Last week we wrote a post entitled, Stop Talking! Now, Communicate and we received many responses from leaders who were having success connecting in new and much deeper ways with the people in their organizations as they stopped talking and started listening.  Through listening, they were beginning to see a level of engagement and commitment to solving organizational problems that they had not realized was “out there.”

We also received quite a number of inquiries asking us how to get people communicating in meetings.  They are finding that it can be very difficult to get people talking in meetings when their previous input was ignored – or worse, had gotten them into hot water.  Creating engagement in meetings so that people will teach you what they see, share with you ways they would suggest to solve problems, and explore the opportunities that they are bumping into takes effort, patience, and consistency over time.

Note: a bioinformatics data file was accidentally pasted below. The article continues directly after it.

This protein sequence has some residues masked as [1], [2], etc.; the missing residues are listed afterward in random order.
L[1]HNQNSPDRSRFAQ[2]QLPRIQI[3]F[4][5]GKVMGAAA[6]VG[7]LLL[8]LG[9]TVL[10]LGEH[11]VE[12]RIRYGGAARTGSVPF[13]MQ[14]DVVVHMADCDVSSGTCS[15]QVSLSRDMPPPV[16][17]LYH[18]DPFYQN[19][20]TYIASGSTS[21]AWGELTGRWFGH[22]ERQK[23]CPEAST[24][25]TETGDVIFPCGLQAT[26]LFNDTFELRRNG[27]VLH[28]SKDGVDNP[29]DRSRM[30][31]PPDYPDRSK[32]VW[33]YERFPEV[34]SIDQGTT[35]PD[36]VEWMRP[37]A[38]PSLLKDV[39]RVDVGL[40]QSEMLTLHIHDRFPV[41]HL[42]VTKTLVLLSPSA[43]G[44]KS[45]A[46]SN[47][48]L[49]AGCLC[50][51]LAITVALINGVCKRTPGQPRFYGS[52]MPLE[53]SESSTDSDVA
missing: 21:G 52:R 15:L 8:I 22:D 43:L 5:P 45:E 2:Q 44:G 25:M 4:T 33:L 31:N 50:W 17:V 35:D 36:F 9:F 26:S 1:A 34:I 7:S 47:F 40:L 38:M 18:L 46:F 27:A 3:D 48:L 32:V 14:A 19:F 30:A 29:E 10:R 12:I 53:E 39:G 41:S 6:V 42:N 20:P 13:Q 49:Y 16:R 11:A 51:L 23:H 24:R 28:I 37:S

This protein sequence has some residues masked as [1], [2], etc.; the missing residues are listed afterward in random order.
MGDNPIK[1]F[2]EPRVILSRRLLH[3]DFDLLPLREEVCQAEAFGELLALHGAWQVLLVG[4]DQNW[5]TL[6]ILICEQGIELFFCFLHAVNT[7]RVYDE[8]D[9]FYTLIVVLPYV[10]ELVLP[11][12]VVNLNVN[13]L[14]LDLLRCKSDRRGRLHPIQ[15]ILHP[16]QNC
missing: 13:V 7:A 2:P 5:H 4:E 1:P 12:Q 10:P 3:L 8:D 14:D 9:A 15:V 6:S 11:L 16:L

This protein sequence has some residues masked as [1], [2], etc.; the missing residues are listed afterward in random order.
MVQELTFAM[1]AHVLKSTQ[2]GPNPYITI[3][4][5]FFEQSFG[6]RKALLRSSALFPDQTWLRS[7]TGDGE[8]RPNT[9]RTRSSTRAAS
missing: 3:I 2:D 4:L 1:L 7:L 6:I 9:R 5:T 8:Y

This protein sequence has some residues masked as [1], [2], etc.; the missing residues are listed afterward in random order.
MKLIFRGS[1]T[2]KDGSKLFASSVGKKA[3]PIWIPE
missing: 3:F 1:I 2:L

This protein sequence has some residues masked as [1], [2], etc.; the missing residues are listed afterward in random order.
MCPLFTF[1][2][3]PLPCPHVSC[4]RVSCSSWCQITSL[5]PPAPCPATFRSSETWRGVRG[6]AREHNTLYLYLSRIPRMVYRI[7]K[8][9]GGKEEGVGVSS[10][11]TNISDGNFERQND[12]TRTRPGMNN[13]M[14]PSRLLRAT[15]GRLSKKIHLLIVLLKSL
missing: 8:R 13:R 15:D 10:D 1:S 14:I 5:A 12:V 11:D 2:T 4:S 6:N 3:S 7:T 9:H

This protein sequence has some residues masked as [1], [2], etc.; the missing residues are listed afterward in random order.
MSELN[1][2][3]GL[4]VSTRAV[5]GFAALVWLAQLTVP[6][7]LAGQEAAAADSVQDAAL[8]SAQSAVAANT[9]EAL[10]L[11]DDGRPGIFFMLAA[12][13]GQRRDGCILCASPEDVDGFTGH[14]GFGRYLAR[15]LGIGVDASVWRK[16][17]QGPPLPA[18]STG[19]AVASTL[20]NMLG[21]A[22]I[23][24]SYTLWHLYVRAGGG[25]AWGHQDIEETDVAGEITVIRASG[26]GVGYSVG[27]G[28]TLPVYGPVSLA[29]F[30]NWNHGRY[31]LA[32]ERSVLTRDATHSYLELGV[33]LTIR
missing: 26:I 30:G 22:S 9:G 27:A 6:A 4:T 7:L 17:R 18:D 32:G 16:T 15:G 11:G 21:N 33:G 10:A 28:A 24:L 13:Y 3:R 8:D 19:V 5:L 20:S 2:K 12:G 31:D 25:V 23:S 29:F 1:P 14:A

Unfortunately, many meetings today are structured so that the “leader” does the majority of the talking and others speak only when someone is reporting out on something that they have been working on.  In an effort to spend less time in meetings, leaders have mistakenly gutted meetings of their value.  Of course, some meetings are solely for reporting out but for ongoing meetings, effectiveness depends on creating opportunities for robust dialogue, respectful disagreements, and the development of creative ideas. 

We would like you to spend this week observing the meetings that you attend.  Ask yourself which meetings you look forward to and which meetings you dread.  What makes the difference?  Don’t do anything different this week, just watch, listen and learn.   

Then join us next week to learn a new framework that will move your meetings to a higher level of productivity, creativity, and satisfaction.